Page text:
Course Hero. "Julius Caesar Study Guide." Course Hero. 28 July 2016. Web. 29 May 2020. <https://www.coursehero.com/lit/Julius-Caesar/>.
Course Hero. (2016, July 28). Julius Caesar Study Guide. In Course Hero. Retrieved May 29, 2020, from https://www.coursehero.com/lit/Julius-Caesar/
(Course Hero, 2016)
Course Hero. "Julius Caesar Study Guide." July 28, 2016. Accessed May 29, 2020. https://www.coursehero.com/lit/Julius-Caesar/.
Course Hero, "Julius Caesar Study Guide," July 28, 2016, accessed May 29, 2020, https://www.coursehero.com/lit/Julius-Caesar/.
Professor Regina Buccola of Roosevelt University provides an in-depth summary and analysis of Act 1, Scene 1 of William Shakespeare's play Julius Caesar.
Roman general Julius Caesar is returning home in triumph. He has defeated the general Pompey in war. It's the Feast of Lupercal, a celebratory time. Commoners fill the streets of Rome. Flavius and Marullus, two tribunes (public officials), chide the commoners for being outside doing nothing on a workday. Flavius questions a cobbler, who tells the tribunes everyone is celebrating Caesar.
Marullus becomes angry, calling the people who now admire Caesar ungrateful and senseless. He says that when Pompey was in power and rode by in his chariot, the commoners cheered. Now they're praising Pompey's death.
Flavius sends the commoners home. He tells Marullus to strip the ceremonial decorations and trophies from any public images of Caesar. Marullus asks if they are permitted to do so; Flavius doesn't care. He hopes removing the decorations—and chasing the people from the streets—will help lofty Caesar realize he's only an ordinary man.
In the opening scene, Shakespeare doesn't introduce the drama's major players; instead he introduces the everyday working men of Rome. He shows the scope of Caesar's influence at once. Everyone's talking about this heroic (and, judging by Flavius and Marullus's reaction, controversial) leader. But why? What's he really like? Is he a threat? Even before the audience meets Caesar, they're curious. Others' opinions and images of Caesar—as a dictator, as a hero, as a regular man—will become a constant theme. The town, for instance, is filled with icons of Caesar's physical image.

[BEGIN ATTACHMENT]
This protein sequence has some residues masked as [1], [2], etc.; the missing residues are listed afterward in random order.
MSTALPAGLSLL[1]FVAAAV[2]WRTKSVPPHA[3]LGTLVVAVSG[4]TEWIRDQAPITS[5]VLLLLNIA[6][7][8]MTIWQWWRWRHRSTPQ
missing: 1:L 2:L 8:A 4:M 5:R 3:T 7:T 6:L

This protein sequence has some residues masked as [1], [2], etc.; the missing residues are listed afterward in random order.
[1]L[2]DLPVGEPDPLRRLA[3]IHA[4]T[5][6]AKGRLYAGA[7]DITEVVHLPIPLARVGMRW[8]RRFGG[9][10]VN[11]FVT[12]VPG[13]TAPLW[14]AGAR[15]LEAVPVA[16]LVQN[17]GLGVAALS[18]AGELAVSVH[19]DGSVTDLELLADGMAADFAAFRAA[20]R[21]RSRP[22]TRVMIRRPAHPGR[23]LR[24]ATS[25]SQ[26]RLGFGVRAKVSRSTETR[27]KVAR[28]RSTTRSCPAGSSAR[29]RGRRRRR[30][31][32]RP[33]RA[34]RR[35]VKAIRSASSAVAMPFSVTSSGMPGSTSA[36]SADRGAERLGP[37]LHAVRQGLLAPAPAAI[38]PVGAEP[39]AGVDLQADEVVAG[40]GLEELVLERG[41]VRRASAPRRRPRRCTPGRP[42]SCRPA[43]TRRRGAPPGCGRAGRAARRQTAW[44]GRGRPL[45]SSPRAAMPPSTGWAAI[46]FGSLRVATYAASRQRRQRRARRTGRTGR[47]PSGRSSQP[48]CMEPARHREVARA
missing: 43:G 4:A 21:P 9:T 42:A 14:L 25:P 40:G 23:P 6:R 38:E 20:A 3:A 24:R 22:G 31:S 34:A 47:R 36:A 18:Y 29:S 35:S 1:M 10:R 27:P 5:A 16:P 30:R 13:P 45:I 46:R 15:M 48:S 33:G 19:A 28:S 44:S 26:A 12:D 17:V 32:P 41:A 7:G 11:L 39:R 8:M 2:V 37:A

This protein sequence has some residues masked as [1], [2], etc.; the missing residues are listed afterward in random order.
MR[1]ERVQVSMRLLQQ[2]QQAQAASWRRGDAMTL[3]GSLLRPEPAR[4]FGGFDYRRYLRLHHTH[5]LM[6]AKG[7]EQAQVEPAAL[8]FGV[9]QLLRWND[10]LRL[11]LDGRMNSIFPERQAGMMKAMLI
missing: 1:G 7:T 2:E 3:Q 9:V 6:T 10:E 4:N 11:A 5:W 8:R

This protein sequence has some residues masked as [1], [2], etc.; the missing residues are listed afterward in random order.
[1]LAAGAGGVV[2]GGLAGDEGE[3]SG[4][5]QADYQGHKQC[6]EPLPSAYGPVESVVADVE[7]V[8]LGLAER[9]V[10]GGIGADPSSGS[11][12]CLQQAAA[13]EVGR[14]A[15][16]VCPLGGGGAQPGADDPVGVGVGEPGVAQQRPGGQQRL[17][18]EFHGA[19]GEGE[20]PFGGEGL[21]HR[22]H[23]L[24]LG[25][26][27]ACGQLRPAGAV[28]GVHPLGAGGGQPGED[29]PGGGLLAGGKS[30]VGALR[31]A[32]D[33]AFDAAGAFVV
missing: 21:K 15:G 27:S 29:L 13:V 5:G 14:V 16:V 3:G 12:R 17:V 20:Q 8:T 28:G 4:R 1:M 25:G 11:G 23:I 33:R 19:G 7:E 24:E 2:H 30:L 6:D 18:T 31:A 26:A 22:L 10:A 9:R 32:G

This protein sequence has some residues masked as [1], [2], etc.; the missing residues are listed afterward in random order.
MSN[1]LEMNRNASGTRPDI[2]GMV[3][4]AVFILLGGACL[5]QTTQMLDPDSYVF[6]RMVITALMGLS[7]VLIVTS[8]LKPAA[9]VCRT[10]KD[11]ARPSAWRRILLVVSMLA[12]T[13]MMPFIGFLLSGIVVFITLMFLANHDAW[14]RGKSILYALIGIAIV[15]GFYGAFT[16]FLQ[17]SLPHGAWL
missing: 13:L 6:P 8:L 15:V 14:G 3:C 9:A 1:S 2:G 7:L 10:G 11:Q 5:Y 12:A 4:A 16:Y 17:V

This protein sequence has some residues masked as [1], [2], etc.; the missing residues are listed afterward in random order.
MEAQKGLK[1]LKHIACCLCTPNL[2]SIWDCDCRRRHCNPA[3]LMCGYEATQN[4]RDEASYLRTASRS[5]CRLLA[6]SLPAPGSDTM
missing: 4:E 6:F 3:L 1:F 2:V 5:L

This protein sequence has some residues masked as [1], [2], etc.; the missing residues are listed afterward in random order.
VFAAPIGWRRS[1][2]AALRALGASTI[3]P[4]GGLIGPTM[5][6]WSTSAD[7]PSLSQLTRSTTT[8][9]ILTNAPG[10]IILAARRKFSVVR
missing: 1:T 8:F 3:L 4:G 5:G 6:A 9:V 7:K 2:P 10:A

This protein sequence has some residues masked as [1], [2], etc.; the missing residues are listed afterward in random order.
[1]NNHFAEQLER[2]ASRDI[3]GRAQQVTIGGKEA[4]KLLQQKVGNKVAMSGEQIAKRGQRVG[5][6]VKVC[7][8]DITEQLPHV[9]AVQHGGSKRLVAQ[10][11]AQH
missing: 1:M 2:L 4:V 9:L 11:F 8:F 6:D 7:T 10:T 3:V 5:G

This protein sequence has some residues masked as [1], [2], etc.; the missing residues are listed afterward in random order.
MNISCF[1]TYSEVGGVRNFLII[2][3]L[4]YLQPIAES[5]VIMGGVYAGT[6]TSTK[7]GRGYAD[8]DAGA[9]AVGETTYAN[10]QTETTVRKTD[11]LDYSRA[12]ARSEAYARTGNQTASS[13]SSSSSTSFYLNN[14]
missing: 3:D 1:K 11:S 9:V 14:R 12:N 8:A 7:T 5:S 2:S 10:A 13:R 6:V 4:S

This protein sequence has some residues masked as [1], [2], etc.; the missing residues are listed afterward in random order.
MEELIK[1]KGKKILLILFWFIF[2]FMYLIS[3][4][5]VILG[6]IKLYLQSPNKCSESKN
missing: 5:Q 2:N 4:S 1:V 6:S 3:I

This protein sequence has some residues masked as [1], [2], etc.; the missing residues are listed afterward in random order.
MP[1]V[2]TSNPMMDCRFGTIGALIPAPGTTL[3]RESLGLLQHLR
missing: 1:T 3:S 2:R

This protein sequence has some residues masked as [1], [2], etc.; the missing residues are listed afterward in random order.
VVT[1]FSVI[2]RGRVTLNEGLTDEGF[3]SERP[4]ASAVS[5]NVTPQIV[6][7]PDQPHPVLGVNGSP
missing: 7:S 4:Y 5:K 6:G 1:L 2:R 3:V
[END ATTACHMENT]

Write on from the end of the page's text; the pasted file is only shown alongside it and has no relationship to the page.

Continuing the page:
The power of a great leader to bend a crowd to his will, and the strong influence of that crowd, also recur as themes. Flavius's and Marullus's public anger masks a private fear that the people will thoughtlessly worship whoever is in charge. They aren't concerned with morals, honor, or loyalty—which means they'll easily follow a corrupt ruler. And though tribunes and senators can restore order and enforce rules, the working people outnumber them, and the dictatorial leader outranks them all. A leader fresh from a battle victory is especially likely to become a tyrant. His rise to power will be easier if the public worships him.
Flavius speaks directly to this fear at the end of the scene. He voices his worry that if no one reminds Caesar of the limits of his power, Caesar will "keep us all in servile fearfulness." Flavius is willing to defy custom and put himself at risk to stand up to Caesar. He foreshadows the other characters who will take more drastic actions at greater cost.